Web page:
“Where will you spend eternity?” The preacher’s saving souls. His voice—amplified at no more than 65 decibels according to SOS Ministries—resonates through speakers, carrying the message of salvation through Jesus Christ along the Telegraph Avenue/Haste Street corridors.
And also, it goes into nearby offices and shops, not to mention penetrating—assaulting, some say—the ears of open-air vendors and Telegraph Avenue strollers,.
Lawrence Rosenbaum and his ministry have been preaching for more than 20 years on the Berkeley avenue and in San Francisco.
Some 80 people who work near Haste and Telegraph have had enough of them. A petition bearing their names was handed to the City Council June 24. It targets not only “clogging up our corner on our busiest day of the week, specifically to interfere with our business,” but also “our city government [officials], who have done nothing on our behalf over the many years we have had this issue in our face.”
Initiated by Marc Weinstein of Amoeba Records—Weinstein was on vacation and unavailable for comment—the petition is now in the hands of the city manager’s staff.
Deputy City Manager Christine Daniel told the Planet that city staff is addressing the issue by updating an outdated noise ordinance.
She pointed out, however, that no ordinance would address the content of speech, something the petition emphasizes.
“We wouldn’t consider regulating speech,” she said.
Rosenbaum, who describes himself as Jewish and an evangelical Christian, said, similarly, that the problem that “a small minority” have is with the content and not the decibel level.
“There’s a few people who don’t like us,” he said. “It’s the message they don’t like—not everyone likes Christians in Berkeley.”
While the petition touches on the noise level, citing, “large and loud rallies,” it focuses mostly on what the evangelicals are saying and who the messenger is.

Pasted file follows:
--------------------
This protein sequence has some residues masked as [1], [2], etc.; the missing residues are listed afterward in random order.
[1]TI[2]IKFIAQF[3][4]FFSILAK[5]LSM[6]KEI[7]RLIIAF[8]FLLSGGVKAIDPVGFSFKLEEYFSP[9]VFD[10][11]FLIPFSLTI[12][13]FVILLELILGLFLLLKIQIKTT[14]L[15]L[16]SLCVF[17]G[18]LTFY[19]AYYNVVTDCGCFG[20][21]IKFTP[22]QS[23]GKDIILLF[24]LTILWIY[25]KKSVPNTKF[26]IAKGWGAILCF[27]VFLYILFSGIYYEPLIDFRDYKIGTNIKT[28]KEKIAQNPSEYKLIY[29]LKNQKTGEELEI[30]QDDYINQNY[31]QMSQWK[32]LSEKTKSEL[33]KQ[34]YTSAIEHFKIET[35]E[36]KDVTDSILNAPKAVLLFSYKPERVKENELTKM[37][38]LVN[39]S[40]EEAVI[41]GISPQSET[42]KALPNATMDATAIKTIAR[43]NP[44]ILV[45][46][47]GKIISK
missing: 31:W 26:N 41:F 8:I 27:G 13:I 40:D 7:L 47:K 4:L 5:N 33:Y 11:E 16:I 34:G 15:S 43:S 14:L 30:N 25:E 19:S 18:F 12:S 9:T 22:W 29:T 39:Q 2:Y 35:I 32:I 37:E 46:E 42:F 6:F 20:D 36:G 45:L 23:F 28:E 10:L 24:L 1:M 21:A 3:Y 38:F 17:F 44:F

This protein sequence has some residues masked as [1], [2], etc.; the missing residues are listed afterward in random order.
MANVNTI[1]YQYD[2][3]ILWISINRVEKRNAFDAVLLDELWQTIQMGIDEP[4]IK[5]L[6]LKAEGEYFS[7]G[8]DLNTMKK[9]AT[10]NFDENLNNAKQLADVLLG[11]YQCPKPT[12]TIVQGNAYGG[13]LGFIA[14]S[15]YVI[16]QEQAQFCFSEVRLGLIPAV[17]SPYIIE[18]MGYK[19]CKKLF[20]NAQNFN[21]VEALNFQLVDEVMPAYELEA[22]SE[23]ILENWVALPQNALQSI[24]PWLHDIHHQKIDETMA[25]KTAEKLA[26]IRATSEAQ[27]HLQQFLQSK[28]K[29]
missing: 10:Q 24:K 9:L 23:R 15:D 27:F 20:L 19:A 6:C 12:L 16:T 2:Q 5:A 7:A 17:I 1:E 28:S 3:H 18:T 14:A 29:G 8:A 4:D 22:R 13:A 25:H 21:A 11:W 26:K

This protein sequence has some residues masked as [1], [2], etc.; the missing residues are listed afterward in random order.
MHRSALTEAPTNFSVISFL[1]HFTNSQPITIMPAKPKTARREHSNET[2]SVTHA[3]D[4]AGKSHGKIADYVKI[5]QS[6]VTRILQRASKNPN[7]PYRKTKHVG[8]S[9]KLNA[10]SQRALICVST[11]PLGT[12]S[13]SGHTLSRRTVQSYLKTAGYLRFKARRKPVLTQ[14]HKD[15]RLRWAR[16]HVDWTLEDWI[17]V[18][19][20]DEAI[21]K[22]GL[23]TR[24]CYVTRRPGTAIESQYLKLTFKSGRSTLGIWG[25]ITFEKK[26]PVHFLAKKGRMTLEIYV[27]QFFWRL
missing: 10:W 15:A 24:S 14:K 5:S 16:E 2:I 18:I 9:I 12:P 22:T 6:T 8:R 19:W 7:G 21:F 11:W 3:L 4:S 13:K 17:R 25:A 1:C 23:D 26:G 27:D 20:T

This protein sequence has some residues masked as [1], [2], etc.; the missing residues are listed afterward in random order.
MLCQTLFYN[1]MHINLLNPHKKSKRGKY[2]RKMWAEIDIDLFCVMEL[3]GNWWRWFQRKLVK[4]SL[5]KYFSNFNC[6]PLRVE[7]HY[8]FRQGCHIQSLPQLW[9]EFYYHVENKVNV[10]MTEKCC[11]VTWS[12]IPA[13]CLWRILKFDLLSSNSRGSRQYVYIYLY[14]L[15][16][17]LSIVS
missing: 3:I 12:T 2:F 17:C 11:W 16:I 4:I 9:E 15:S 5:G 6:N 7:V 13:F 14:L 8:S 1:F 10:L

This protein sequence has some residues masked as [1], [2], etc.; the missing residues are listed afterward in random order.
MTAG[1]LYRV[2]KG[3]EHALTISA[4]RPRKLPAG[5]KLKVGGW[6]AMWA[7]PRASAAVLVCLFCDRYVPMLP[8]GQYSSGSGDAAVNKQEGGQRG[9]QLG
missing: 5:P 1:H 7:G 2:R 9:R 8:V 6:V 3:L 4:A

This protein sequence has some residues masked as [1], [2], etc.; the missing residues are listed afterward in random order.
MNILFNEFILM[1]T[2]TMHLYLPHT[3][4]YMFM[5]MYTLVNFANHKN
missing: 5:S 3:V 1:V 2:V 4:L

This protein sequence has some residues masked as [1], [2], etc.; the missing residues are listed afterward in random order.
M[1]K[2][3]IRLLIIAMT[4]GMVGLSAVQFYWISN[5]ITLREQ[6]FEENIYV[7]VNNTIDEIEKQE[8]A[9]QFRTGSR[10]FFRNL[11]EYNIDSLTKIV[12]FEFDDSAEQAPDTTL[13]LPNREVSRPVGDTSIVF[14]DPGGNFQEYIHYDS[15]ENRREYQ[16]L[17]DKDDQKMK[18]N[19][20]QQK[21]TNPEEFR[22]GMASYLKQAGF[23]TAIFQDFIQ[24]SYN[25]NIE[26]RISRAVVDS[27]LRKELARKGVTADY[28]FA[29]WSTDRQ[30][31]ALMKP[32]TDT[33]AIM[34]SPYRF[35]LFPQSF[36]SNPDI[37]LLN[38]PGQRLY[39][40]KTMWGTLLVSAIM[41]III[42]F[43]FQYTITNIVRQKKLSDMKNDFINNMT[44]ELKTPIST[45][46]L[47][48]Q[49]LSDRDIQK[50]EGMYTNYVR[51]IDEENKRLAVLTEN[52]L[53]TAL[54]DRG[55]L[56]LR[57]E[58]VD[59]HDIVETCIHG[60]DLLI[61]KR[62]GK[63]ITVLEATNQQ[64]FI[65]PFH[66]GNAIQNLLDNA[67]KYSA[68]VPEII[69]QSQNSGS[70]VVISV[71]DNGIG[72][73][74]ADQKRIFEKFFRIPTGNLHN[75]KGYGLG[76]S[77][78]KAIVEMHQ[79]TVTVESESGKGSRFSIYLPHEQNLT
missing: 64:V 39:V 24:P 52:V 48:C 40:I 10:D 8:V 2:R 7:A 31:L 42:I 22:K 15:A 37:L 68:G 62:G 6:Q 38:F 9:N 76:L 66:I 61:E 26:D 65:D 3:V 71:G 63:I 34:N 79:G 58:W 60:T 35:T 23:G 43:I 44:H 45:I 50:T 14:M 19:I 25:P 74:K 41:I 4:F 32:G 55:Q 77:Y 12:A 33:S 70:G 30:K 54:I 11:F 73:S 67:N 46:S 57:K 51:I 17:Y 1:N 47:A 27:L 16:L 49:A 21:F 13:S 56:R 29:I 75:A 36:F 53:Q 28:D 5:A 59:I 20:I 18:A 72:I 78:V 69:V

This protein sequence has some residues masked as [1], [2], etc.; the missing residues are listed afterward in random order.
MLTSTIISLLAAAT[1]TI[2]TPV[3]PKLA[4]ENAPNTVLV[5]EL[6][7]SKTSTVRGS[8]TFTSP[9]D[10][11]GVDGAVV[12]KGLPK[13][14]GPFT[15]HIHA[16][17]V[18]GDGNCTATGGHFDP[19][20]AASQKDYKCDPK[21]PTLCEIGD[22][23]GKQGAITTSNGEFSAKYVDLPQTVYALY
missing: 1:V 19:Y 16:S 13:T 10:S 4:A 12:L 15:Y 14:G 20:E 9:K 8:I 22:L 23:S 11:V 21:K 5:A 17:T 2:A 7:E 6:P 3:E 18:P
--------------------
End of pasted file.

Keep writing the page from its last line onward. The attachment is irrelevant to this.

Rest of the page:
“We, as locals, are insulted, not only by the message coming from these folks that we, as a community, are somehow in need of ‘saving’ by way of their particularly base and dogmatic way of seeing the world,” the petition says, adding that “none of these ‘performers’ or ‘preachers’ or ‘leafleters’ are actually from our community and know very little of our community.”
It would be improper for the city to limit noise permits by where the applicant lives, Daniel says.
The city gets involved only when the complaint is about the noise level, Daniel said.
Complaints go to Manuel Ramirez, environmental health manager.
“We respond to all complaints,” Ramirez told the Planet. “We go out and monitor levels and have found no violations.”
That’s because the preachers turn down the volume to the required 65 decibels when they see the monitors coming, said Roland Peterson, who heads the Telegraph Avenue Business Improvement District and has an office some 60 yards from the gathering point of SOS Ministries.
“It would take someone undercover” to get an accurate meter reading, he said, noting that he can hear the preachers and their music with his office doors closed.
Chris (who did not want to give his last name) works at Zebra Tattoo, near Haste and Telegraph. “Every Saturday they get on the microphone and say if you don’t believe, you’re going to hell. They say it very loud, so loud you can hear everything inside our store,” he said.
Peterson further pointed to the Berkeley Municipal Code, which has a clause saying, “The volume of sound shall be so controlled that it will not be unreasonably loud, raucous, jarring, disturbing or a nuisance to reasonable persons of normal sensitiveness within the area of audibility.”
And so, apparently, a reasonable person could go through the appeals process described in Section 13.40.120 of the municipal code, which directs the aggrieved party to the Community Health Advisory Committee.
The problem, however, is that the CHAC has not existed for “many, many years,” according to Health and Human Services Director Fred Medrano.
Staff is currently at work on a new noise ordinance, which would respond to that vacuum, Ramirez said. Daniel and Ramirez said they were not ready to speak more fully about the ordinance, which will come before the City Council Sept. 16.
Councilmember Kriss Worthington, whose district includes the Telegraph Avenue area, said rewriting the ordinance will be challenging given the need to respect the free speech of diverse groups such as Code Pink and SOS Ministries. He said perhaps the new rules can incorporate having the applicant move their proselytizing to different streets in the area.
The petition concludes on a bitter note: “Any lip service the city government pays to helping build an improved business/residential destination around Telegraph Avenue is rendered laughable as they continue to allow the ‘skid row’ preachers to make a mess of our street.”